March 29, 2016, 4:43 PM
From a Muslim, a Jew, a Christian and a Sikh
As we review events going back to September 11, 2001, and before, we observe with horror an increase in the incidence of terrorism on our planet. We observe much of that emanating from the Middle East, the home of Judaism, Christianity and Islam. We observe a tradition from India, Sikhism, that has sought since its inception to wage peace, being targeted by violent ignorance in retribution for acts of terrorism not committed by Sikhs.
This editorial brings together a Muslim, a Jew, a Christian and a Sikh to provide some perspective. Dr. Aslam Abdullah, the leader of one of our local mosques, shares: “As a Muslim who believes in the absolute power and wisdom of the divine for giving His guidance to humanity, I am horrified when I read that people who confess to be Muslim by name are involved in terrorist attacks. Surely such people do not understand what it means to submit to God to attain peace… Speak, I will, write, I must, confront those who advocate violence, I shall and use every opportunity to challenge terrorists, I do. But in a world where leaders and parties often use their self-serving agenda to define terrorism and the nature of the fight against violence and injustice, I am left bewildered… Can we Muslims, Jews, Christians, Hindus, Buddhists, atheists and everyone else come together to stand for each of us and to fight the menace with a quality of compassion, rather than using religious or nationalistic labels to vent our fear and our anger, serving only political agendas?”
As the representative of the Anti-Defamation League, Executive Director, Jolie Brislin shared the following statement: “The cruelty and brutality of terrorism is evident wherever it occurs. The horrific terrorist attack of Easter Sunday in Lahore targeting Christians and children deserves special condemnation in a seeming never ending stream of terrorist events. This one because of when it happened and whom it targeted leaves one nearly speechless. It targeted Christians on a holy day and seems to have deliberately targeted children, of whom there were many among the murdered.”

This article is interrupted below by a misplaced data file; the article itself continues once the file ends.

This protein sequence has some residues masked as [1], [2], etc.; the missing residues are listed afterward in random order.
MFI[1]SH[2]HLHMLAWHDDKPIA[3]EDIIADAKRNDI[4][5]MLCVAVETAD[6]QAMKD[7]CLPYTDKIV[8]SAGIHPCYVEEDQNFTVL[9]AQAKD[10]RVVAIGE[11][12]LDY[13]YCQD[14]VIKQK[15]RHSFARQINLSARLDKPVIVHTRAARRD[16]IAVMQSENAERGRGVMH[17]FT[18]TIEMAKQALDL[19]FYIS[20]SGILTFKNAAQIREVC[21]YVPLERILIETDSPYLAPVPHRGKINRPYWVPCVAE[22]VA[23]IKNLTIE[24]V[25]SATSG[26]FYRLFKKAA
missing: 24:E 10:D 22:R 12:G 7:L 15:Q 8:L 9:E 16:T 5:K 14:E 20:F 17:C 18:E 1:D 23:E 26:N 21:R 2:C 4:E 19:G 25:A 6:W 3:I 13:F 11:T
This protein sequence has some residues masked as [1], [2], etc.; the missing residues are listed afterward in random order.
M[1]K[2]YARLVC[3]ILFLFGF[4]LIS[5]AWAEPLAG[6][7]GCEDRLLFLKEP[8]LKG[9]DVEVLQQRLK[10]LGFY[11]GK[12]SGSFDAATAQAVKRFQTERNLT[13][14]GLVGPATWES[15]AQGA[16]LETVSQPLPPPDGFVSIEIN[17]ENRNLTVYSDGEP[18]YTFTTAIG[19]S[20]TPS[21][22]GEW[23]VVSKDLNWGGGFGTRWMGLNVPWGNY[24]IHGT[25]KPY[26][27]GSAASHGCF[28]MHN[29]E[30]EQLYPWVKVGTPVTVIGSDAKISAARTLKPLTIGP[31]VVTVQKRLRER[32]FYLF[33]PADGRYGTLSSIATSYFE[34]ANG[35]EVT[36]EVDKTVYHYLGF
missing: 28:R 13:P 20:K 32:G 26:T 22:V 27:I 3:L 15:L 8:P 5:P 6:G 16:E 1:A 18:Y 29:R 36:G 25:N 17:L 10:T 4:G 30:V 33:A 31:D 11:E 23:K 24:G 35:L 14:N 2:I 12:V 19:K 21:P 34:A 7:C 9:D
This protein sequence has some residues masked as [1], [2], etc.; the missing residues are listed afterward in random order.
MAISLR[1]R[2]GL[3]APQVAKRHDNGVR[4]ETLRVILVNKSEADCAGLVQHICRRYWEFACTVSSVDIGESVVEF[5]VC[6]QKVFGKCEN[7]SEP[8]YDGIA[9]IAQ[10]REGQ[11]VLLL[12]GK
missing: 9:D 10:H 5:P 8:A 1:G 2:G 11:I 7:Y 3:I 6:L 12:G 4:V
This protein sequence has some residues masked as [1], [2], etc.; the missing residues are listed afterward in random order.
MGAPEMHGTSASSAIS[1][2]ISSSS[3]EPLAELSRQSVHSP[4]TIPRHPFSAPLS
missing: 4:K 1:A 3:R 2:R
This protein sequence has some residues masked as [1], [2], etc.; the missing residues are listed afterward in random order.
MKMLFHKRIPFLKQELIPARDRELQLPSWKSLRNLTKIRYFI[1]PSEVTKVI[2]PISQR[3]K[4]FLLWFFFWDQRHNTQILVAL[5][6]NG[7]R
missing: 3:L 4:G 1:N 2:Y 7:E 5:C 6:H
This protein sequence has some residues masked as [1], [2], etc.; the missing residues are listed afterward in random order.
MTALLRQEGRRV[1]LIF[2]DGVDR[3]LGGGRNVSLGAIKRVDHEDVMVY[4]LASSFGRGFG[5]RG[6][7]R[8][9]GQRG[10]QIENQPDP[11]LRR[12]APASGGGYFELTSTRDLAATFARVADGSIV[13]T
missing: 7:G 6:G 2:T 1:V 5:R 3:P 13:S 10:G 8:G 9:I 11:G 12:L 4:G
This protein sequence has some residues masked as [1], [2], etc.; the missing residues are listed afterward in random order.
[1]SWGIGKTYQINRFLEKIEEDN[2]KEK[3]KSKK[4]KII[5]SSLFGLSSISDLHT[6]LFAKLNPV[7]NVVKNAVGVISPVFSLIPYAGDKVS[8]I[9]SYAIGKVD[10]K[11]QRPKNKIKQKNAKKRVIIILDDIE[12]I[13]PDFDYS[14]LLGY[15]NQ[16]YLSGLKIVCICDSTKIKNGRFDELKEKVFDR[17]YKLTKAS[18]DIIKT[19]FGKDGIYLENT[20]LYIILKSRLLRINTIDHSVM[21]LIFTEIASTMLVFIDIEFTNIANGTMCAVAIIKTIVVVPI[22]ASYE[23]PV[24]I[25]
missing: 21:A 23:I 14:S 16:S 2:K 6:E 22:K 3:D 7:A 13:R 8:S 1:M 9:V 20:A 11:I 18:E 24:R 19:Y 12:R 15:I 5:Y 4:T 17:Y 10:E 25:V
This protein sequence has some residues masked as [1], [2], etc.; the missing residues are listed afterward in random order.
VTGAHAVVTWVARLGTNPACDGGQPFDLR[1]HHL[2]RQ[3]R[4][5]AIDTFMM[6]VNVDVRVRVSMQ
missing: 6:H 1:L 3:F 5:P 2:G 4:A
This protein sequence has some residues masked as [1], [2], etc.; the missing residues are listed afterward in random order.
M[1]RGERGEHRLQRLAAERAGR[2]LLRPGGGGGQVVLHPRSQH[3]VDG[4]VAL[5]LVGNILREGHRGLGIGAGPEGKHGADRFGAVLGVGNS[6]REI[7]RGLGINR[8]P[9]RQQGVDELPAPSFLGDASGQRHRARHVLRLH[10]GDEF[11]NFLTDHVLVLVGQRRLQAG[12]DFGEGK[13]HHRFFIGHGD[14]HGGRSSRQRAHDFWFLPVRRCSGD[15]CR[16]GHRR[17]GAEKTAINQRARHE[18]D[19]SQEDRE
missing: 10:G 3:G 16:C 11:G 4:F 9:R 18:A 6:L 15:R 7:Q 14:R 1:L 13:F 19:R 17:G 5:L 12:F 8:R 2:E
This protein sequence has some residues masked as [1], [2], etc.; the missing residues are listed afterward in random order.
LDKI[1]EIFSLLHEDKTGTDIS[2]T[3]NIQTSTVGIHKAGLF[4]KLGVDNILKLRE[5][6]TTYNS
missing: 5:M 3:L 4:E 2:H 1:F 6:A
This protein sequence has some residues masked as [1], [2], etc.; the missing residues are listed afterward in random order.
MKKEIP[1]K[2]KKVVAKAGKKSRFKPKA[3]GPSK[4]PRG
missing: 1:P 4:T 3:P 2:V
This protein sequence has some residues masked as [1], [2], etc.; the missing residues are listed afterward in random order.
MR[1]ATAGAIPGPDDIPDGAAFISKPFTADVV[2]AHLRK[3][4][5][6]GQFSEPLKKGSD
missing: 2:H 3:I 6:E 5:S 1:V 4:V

My brother, Teji Malik, a Sikh, recites from his holy scripture, the Guru Granth: “Allah created us all from one light. So whom shall we call good and whom shall we call bad?” He goes on to share: “It is rather strikingly clear that these terrorists, so-called God-lovers, have made their god into a piñata whom they hit when they engage in their terrorism… Little do they understand but they are also killing their own god through these horrific actions… we of the Interfaith Council of Southern Nevada are heartbroken with wet eyes which refuse to get dry.”
As a Christian, I stand with my fellow human beings in crying out, praying and redoubling my commitment to interfaith peacemaking. As Chair of the Interfaith Council of Southern Nevada, I observe how good it is when people of faith come together for the purpose of waging peace, seeking in humility a culture of compassion and mercy. Every Fall and every Spring, we bring together youth from across the Valley at our Camp Anytown, to wage peace. Every one of our youth, early on, recognize their own pride and their own prejudice. Three days into Camp Anytown, everyone is singing the blessing of our common humanity.
Violence only leads to further violence; this is the teaching of all traditions of peace and the witness of history. May we have the courage to root out the causes of violence in our own hearts and thereby be the change that will one day transform the world.
We close with two quotes from the Buddha: “Overcome evil by good.” “All tremble at violence; all fear death. Putting oneself in the place of another, one should not kill nor cause another to kill.”
Aslam Abdullah, Muslim
Jolie Brislin, Jew
Teji Malik, Sikh
Gard Jameson, Christian
All Board Members of the Interfaith Council of Southern Nevada